Covid-19: analysis of the genome would reveal a double origin of the virus
The SARS-CoV-2 virus responsible for the Covid-19 pandemic is the subject of numerous genetic analyzes worldwide to understand its origin and evolution. Although the number of scientific articles on this virus continues to increase, there are still many gray areas regarding the origin of this virus.
In December 2019, 27 of the first 41 people hospitalized (66%) went through a market located in the heart of Wuhan City, in Hubei Province. But the origin of the epidemic is probably not related to contact with live or dead animals present in this market, because it seems, according to a Chinese study conducted at the Wuhan hospital, that the first identified human case did not visit this market.
According to this hypothesis, the molecular dates estimated from the SARS-CoV-2 genomic sequences indicate an origin in November. Therefore, we have the right to ask ourselves about the link between this Covid-19 epidemic and wildlife.
What we know thanks to the genomic data of the Betacoronavirus
The SARS-CoV-2 genome was quickly sequenced by Chinese researchers. It is an approximately 30,000 base RNA molecule that contains 15 genes, including the S gene that encodes a protein located on the surface of the viral envelope (by comparison, our genome is in the form of a DNA double helix about the size of 3 billion bases and contains almost 30,000 genes).
Comparative genomic analyzes have shown that SARS-CoV-2 belongs to the Betacoronavirus group and that it is very close to SARS-CoV, responsible for an acute pneumonia epidemic that appeared in November 2002 in the Chinese province of Guangdong, which later it spread to 29 countries, especially France in 2003.
A total of 8098 cases were recorded, including 774 deaths. Bats of the genus Rhinolophus (potentially several cave species) are known to have been the reservoir for this virus and that a small carnivore, the palm civet (Paguma larvata), may have served as an intermediate host between bats and early cases. humans.
Since then, many Betacoronaviruses have been discovered, mainly in bats, but also in humans. Therefore, the RaTG13 virus, isolated from a bat of the species Rhinolophus affinis collected in the Chinese province of Yunan, has recently been described as very close to SARS-CoV-2, the sequences of its genome are 96% identical. These results indicate that bats, and particularly the species of the genus Rhinolophus, constitute the reservoir of the SARS-CoV and SARS-CoV-2 viruses.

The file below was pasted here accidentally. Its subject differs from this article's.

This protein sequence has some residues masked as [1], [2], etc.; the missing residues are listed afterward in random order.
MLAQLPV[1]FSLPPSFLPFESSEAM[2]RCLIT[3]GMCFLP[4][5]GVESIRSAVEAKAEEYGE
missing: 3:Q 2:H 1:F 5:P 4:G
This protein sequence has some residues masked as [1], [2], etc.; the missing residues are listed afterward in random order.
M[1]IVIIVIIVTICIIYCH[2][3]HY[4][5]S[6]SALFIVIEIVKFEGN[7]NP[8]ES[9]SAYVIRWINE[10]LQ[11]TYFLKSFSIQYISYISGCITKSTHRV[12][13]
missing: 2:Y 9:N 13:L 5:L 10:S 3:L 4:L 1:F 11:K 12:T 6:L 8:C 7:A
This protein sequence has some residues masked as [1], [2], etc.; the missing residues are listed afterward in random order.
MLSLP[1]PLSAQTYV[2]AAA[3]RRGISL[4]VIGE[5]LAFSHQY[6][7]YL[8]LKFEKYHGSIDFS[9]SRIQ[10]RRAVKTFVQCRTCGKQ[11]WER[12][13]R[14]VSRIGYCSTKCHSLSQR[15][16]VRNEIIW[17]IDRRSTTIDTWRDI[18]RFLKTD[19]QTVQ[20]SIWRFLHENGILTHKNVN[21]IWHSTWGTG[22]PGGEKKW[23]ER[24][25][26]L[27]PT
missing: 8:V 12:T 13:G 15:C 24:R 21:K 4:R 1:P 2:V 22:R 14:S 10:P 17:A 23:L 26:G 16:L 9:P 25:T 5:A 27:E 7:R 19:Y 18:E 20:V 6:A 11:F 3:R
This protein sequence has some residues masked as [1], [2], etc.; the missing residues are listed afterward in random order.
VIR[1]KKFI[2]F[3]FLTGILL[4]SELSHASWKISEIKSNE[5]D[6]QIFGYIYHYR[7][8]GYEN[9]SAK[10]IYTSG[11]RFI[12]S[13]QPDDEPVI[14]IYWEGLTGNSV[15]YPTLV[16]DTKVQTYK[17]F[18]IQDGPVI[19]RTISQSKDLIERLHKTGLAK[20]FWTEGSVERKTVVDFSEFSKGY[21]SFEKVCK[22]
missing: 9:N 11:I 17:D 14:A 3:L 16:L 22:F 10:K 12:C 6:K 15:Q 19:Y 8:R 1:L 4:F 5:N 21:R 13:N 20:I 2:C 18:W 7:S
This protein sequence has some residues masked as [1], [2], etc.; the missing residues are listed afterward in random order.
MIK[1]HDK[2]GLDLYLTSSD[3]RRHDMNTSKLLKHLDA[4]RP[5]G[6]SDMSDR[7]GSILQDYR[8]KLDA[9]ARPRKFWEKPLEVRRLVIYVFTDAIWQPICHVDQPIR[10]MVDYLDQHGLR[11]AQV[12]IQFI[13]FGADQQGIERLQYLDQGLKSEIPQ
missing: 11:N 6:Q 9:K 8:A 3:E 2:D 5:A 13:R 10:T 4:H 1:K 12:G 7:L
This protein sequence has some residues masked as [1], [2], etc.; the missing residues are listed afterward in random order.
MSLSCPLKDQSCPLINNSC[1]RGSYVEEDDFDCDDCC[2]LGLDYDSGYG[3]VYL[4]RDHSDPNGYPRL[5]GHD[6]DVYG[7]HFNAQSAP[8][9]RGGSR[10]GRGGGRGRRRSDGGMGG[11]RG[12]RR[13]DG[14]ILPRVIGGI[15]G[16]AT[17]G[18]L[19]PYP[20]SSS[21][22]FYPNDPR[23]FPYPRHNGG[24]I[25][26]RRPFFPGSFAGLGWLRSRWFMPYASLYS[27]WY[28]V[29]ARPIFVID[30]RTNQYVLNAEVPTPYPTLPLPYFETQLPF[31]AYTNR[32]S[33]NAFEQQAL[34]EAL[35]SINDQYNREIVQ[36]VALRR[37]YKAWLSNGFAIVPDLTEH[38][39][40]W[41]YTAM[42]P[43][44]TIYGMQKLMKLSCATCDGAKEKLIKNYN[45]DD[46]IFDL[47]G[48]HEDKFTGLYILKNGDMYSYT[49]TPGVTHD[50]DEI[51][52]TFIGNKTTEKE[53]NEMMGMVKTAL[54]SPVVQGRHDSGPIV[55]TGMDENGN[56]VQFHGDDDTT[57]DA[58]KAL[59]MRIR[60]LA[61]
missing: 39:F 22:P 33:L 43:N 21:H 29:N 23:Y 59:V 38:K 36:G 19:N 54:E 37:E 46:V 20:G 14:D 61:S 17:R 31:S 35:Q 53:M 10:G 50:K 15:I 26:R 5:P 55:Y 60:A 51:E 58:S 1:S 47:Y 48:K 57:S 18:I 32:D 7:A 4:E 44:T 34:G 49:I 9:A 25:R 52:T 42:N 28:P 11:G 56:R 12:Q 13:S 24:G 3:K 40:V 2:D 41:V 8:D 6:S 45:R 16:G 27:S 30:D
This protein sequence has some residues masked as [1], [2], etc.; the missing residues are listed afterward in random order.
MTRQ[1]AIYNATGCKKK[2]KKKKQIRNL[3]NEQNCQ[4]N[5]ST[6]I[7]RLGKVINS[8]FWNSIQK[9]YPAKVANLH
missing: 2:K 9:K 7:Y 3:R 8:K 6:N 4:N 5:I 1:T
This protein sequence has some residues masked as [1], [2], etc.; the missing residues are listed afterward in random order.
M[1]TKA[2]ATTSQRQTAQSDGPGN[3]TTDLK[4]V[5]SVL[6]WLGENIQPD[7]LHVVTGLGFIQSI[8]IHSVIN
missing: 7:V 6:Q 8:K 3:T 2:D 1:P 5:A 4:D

But how is a tank defined? It is one or more animal species with little or no virus sensitivity, which will naturally harbor one or more viruses. The absence of symptoms of the disease is explained by the efficiency of their immune system that allows them to fight against excess viral proliferation.
On February 7, 2020, we learned that a virus even closer to SARS-CoV-2 had been discovered in the pangolin. With 99% identity announced, this made it a more likely reservoir than bats. However, a more recent study, currently under investigation, suggests a much more complex situation. Finally, the genome of the Malaysian pangolin coronavirus (Manis javanica) is generally not that close to SARS-Cov-2, with only 90% identity. Therefore, it is not responsible for the current epidemic.
That said, the virus isolated from pangolin has a 99% identity with SARS-Cov-2 if we compare the 74 amino acids of a particular region of protein S, the ACE2 receptor binding domain (angiotensin-converting enzyme 2) that allows for the virus to enter human cells to infect them. In the same region, the RaTG13 virus isolated from the R. affinis bat is highly divergent (77%).
For simplicity, this means that the coronavirus isolated from the pangolin can enter human cells, while the one isolated from the bat R. affinis cannot. Furthermore, this suggests that the SARS-Cov-2 virus is the result of a recombination between two different viruses, one close to RaTG13 and the other closer to the pangolin virus. In other words, it is a chimera between two pre-existing viruses.
This recombination mechanism has already been described in coronaviruses, in particular to explain the origin of SARS-Cov. It is important to know that recombination results in a new virus potentially capable of infecting a new host species. For recombination to occur, the two diverging viruses must have infected the same organism concomitantly.
Two unanswered questions remain: in which organism did this recombination take place? (A bat, a pangolin, or another species?) And, above all, under what conditions did this recombination take place on?